Inside the powder flats, a large room with 25-foot ceilings where explosives are stored while being hoisted to the top of the turret, there was cause for major alarm — burning powder bags. The explosion had killed the turret's electrical supply, and the flames now gave the only light. The room was filled with smoke and the strong odor of gas. Calls for other survivors went unanswered. The burning bags could explode at any moment, setting off a chain reaction that could blow the Iowa into small pieces around
the Caribbean.

Then, through the haze, the bodies of three men could be seen frozen upright holding a fire hose. For Truitt and the other survivors, it was time to evacuate.

The burning bags could explode at any moment, setting off a chain reaction that could blow the Iowa into small pieces around the Caribbean. The Navy will not confirm or deny whether the Iowa was armed with nuclear weapons on the day of the explosion, a factor which could have significantly worsened the disaster.

On his way up the narrow metal ladder leading to the deck, Truitt remembers that "there was smoke everywhere. I couldn't breathe. It was suffocating." But Truitt's day was just beginning. He realized that the only way to save the ship was to flood the powder magazines and prevent an explosion.

One of the other sailors had tried to turn on the water valves during the evacuation, but he was new to the ship, and was not certain he had opened the right valves. A mistake could be fatal. The only way to ensure that the flooding was under way was to re-enter the depths of the damaged turret. Truitt ignored the danger and returned to the magazines near the burning powder charges.

"None of the first people arriving with the fire crews knew much about the turret," he recalls. "They didn't even know where the magazines were. So I decided to make the trip, and told them to just watch the hole for me, in case I didn't come back up." While the first rescue teams gathered on deck, the 21-year-old sailor returned to the lowest depths of the gun maze. "It was terrible down there — real hard to breathe and see. I didn't know if I was going to make it."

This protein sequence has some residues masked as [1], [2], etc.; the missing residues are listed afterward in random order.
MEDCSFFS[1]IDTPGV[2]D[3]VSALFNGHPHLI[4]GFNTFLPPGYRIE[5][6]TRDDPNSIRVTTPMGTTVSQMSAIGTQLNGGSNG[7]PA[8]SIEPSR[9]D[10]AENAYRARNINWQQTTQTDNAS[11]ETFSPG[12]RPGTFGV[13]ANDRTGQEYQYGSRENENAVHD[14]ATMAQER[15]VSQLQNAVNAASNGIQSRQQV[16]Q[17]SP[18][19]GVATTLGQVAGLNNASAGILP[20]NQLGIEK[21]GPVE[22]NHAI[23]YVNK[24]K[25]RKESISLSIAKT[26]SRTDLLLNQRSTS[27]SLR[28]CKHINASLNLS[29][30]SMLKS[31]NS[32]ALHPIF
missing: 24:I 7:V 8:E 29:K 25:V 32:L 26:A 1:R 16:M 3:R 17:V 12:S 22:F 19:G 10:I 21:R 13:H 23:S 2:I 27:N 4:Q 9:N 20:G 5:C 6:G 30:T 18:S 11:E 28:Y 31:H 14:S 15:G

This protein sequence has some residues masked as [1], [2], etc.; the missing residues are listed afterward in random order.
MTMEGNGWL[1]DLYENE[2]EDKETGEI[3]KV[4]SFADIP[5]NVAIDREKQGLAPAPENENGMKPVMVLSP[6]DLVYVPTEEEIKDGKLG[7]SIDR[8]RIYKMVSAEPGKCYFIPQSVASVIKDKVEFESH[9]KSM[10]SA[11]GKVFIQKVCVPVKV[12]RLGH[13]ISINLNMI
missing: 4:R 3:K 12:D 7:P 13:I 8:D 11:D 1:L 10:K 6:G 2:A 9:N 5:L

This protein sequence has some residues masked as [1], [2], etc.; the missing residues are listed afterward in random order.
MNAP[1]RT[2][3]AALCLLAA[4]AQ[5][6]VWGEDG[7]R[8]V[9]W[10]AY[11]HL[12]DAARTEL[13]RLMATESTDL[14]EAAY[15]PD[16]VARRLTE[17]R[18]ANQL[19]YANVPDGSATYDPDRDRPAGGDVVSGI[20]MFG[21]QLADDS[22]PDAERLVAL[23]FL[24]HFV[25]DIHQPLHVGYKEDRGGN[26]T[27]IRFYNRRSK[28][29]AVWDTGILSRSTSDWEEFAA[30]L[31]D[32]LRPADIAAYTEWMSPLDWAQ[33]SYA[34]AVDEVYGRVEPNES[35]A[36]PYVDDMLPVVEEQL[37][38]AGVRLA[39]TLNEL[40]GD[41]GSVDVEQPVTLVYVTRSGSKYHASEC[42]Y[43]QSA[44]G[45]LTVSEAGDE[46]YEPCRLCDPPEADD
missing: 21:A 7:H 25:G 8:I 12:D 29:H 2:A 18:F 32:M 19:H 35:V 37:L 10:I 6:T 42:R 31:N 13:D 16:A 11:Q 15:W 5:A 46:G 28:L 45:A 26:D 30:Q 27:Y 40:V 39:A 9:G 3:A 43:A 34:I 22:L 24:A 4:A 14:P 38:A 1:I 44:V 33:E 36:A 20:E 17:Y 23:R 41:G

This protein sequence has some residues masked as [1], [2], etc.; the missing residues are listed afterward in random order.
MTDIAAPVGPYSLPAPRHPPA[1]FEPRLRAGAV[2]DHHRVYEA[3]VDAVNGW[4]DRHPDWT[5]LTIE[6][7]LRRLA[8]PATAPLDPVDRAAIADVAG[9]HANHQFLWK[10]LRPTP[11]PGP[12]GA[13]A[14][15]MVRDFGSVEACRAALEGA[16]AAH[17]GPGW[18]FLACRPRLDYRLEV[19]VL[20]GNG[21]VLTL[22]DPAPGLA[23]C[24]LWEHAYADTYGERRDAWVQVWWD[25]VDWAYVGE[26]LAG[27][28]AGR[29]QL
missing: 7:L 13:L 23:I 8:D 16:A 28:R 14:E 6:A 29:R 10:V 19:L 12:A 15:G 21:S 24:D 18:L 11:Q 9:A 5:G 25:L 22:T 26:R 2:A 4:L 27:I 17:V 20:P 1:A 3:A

He cranked the sprinkler valves to their full open position. Then he went to the powder flats to see if it was flooding. There he discovered a new problem. In their haste to evacuate, the sailors had forgotten to secure the doors and hatches — the flooding could endanger the entire ship. Less than ten feet from the burning powder bags, Truitt secured the room's doors and waited until the water came rushing in, before scrambling up the ladder.

Although Truitt had just performed his most heroic and important task, he was determined to stay at the scene and "help as much as possible." Upon returning to the deck, he volunteered for the rescue crew. During the next 12 hours, he made seven trips to discover his friends' bodies and lead the way around the maze of turret No. 2. What he faced in those seven journeys through the gun decks are scenes Truitt will never forget. The graphic descriptions he gave to Navy investigators within days of the accident emphasize the extent to which the scenes are branded in his mind. [The article continues; see "The Navy's Scapegoats" below in Links]

The Navy's Scapegoats: Gerald Posner, Penthouse, Jan 1990
  Complete account of subsequent Iowa witchhunt.  
  Death in the Military: Philadelphia Inquirer, Dec 1993  
  Reprint of four-part series on military witchhunts.